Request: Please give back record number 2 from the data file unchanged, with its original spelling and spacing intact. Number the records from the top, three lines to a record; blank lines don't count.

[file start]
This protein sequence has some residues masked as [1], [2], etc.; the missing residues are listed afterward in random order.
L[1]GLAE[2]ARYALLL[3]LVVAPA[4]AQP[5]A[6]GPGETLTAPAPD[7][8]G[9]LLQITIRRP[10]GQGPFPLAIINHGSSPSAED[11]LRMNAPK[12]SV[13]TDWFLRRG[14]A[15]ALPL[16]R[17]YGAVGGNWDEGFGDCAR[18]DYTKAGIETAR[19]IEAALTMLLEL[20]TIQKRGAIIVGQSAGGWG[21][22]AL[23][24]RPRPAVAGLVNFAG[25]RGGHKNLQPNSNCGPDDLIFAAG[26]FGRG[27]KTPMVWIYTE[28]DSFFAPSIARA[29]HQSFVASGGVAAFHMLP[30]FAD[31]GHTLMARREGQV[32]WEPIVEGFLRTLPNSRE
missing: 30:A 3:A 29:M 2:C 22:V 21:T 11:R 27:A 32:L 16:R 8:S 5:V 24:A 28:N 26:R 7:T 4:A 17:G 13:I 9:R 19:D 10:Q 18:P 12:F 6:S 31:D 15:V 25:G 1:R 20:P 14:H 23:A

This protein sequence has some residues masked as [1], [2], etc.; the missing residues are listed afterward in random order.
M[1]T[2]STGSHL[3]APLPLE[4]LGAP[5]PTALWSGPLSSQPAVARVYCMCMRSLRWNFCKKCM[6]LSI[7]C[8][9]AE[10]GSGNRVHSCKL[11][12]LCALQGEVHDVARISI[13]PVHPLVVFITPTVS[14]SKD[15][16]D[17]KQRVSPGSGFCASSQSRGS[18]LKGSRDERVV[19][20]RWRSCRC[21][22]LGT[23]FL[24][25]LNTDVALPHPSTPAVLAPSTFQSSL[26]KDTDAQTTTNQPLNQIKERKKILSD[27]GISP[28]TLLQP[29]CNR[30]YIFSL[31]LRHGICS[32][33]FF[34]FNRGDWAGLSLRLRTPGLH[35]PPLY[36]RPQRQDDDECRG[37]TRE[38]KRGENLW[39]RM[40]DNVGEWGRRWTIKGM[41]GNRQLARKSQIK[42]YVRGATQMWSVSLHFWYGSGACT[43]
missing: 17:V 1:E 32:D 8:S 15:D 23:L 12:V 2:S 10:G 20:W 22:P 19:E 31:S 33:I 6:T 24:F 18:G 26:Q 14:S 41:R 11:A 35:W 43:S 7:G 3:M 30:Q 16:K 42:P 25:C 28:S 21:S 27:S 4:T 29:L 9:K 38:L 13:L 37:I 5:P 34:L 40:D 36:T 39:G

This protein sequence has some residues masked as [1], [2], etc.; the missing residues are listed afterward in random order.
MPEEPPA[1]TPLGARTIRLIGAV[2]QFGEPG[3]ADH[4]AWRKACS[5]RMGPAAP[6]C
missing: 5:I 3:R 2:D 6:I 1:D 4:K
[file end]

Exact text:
This protein sequence has some residues masked as [1], [2], etc.; the missing residues are listed afterward in random order.
M[1]T[2]STGSHL[3]APLPLE[4]LGAP[5]PTALWSGPLSSQPAVARVYCMCMRSLRWNFCKKCM[6]LSI[7]C[8][9]AE[10]GSGNRVHSCKL[11][12]LCALQGEVHDVARISI[13]PVHPLVVFITPTVS[14]SKD[15][16]D[17]KQRVSPGSGFCASSQSRGS[18]LKGSRDERVV[19][20]RWRSCRC[21][22]LGT[23]FL[24][25]LNTDVALPHPSTPAVLAPSTFQSSL[26]KDTDAQTTTNQPLNQIKERKKILSD[27]GISP[28]TLLQP[29]CNR[30]YIFSL[31]LRHGICS[32][33]FF[34]FNRGDWAGLSLRLRTPGLH[35]PPLY[36]RPQRQDDDECRG[37]TRE[38]KRGENLW[39]RM[40]DNVGEWGRRWTIKGM[41]GNRQLARKSQIK[42]YVRGATQMWSVSLHFWYGSGACT[43]
missing: 17:V 1:E 32:D 8:S 15:D 23:L 12:V 2:S 10:G 20:W 22:P 19:E 31:S 33:I 6:T 24:F 18:G 26:Q 14:S 41:R 11:A 35:W 43:S 7:G 3:M 30:Q 16:K 42:P 25:C 28:S 21:S 27:S 4:T 29:L 9:K 38:L 13:L 37:I 5:P 34:L 40:D 36:T 39:G